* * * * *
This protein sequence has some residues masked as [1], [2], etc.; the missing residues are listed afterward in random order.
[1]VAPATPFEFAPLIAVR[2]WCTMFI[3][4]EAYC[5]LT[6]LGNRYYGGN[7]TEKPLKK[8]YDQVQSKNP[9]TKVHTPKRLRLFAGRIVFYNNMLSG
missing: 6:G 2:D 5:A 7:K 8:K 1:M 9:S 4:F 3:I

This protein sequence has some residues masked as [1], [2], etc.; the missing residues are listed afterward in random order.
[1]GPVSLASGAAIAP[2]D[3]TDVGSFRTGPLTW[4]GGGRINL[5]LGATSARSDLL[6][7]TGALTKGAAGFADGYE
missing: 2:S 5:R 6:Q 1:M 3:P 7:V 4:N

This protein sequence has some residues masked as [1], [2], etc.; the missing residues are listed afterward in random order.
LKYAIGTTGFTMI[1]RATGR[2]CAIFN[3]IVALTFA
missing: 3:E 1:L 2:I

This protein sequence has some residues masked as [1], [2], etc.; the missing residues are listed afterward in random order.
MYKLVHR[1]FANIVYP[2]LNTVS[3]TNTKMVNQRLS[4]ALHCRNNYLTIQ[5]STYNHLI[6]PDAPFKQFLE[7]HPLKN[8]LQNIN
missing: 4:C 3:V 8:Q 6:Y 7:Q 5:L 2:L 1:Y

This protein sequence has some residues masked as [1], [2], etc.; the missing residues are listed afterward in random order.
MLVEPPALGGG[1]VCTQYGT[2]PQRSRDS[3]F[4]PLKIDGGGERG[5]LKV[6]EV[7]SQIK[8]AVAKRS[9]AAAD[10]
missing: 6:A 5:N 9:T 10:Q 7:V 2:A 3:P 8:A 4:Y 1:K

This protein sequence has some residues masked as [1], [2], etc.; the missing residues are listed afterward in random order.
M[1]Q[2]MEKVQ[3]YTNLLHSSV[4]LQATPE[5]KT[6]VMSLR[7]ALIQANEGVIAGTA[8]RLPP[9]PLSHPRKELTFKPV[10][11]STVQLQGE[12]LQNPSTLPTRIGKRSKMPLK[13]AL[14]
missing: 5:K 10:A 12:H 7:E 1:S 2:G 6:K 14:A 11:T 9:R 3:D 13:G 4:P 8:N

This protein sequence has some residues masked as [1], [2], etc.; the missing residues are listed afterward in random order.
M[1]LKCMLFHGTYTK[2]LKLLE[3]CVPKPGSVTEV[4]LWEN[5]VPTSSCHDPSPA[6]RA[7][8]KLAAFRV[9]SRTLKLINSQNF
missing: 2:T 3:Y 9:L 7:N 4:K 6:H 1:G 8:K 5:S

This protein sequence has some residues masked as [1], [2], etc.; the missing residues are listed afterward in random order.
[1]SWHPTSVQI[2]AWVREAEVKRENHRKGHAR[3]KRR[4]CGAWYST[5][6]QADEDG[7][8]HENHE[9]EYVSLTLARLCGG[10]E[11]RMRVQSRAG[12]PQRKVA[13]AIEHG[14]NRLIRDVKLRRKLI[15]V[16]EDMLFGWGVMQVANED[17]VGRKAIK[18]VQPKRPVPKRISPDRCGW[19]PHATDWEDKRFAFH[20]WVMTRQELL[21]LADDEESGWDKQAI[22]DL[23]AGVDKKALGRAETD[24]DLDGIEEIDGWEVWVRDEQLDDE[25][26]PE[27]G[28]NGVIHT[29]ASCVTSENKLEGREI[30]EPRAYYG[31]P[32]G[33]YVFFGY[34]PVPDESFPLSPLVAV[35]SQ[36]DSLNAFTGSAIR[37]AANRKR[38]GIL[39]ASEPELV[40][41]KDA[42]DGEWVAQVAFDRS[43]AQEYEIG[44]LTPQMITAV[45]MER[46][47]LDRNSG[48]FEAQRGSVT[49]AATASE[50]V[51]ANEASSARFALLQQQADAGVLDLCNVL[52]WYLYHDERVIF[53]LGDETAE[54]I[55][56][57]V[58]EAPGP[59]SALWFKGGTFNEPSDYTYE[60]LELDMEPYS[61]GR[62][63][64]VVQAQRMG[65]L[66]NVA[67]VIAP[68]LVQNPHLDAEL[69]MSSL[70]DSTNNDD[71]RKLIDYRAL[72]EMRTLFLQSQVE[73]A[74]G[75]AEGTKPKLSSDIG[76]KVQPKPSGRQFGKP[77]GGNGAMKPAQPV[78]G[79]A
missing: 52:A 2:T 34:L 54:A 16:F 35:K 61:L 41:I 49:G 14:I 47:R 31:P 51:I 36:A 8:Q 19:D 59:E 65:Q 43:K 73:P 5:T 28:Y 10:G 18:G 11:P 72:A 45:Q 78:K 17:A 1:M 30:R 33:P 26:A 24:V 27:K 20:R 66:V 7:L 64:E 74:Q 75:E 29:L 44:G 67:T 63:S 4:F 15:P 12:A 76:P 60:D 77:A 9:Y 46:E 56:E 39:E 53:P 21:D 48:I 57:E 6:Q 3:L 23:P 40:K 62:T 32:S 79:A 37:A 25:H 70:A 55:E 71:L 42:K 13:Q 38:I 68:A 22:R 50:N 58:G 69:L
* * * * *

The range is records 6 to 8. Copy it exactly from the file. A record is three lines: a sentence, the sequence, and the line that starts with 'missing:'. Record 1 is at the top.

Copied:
This protein sequence has some residues masked as [1], [2], etc.; the missing residues are listed afterward in random order.
M[1]Q[2]MEKVQ[3]YTNLLHSSV[4]LQATPE[5]KT[6]VMSLR[7]ALIQANEGVIAGTA[8]RLPP[9]PLSHPRKELTFKPV[10][11]STVQLQGE[12]LQNPSTLPTRIGKRSKMPLK[13]AL[14]
missing: 5:K 10:A 12:H 7:E 1:S 2:G 6:K 14:A 11:T 9:R 3:D 13:G 4:P 8:N

This protein sequence has some residues masked as [1], [2], etc.; the missing residues are listed afterward in random order.
M[1]LKCMLFHGTYTK[2]LKLLE[3]CVPKPGSVTEV[4]LWEN[5]VPTSSCHDPSPA[6]RA[7][8]KLAAFRV[9]SRTLKLINSQNF
missing: 2:T 3:Y 9:L 7:N 4:K 6:H 1:G 8:K 5:S

This protein sequence has some residues masked as [1], [2], etc.; the missing residues are listed afterward in random order.
[1]SWHPTSVQI[2]AWVREAEVKRENHRKGHAR[3]KRR[4]CGAWYST[5][6]QADEDG[7][8]HENHE[9]EYVSLTLARLCGG[10]E[11]RMRVQSRAG[12]PQRKVA[13]AIEHG[14]NRLIRDVKLRRKLI[15]V[16]EDMLFGWGVMQVANED[17]VGRKAIK[18]VQPKRPVPKRISPDRCGW[19]PHATDWEDKRFAFH[20]WVMTRQELL[21]LADDEESGWDKQAI[22]DL[23]AGVDKKALGRAETD[24]DLDGIEEIDGWEVWVRDEQLDDE[25][26]PE[27]G[28]NGVIHT[29]ASCVTSENKLEGREI[30]EPRAYYG[31]P[32]G[33]YVFFGY[34]PVPDESFPLSPLVAV[35]SQ[36]DSLNAFTGSAIR[37]AANRKR[38]GIL[39]ASEPELV[40][41]KDA[42]DGEWVAQVAFDRS[43]AQEYEIG[44]LTPQMITAV[45]MER[46][47]LDRNSG[48]FEAQRGSVT[49]AATASE[50]V[51]ANEASSARFALLQQQADAGVLDLCNVL[52]WYLYHDERVIF[53]LGDETAE[54]I[55][56][57]V[58]EAPGP[59]SALWFKGGTFNEPSDYTYE[60]LELDMEPYS[61]GR[62][63][64]VVQAQRMG[65]L[66]NVA[67]VIAP[68]LVQNPHLDAEL[69]MSSL[70]DSTNNDD[71]RKLIDYRAL[72]EMRTLFLQSQVE[73]A[74]G[75]AEGTKPKLSSDIG[76]KVQPKPSGRQFGKP[77]GGNGAMKPAQPV[78]G[79]A
missing: 52:A 2:T 34:L 54:A 16:F 35:K 61:L 41:I 49:G 14:I 47:R 31:P 51:I 36:A 8:Q 19:D 59:E 65:Q 43:K 73:P 5:T 28:Y 10:G 18:G 11:P 72:A 45:Q 78:K 17:A 1:M 30:R 33:P 26:A 24:V 27:K 20:R 66:V 7:L 64:E 74:Q 75:E 29:L 44:G 67:T 63:S 4:F 15:P 12:A 76:P 60:D 77:A 9:Y 46:E 56:E 39:E 53:P 21:D 48:I 57:E 6:Q 3:L 23:P 40:K 62:T 32:S 79:A 37:A 25:H 70:A 55:E 71:L 42:K 13:Q 38:I 68:A 22:R 50:N 58:G 69:L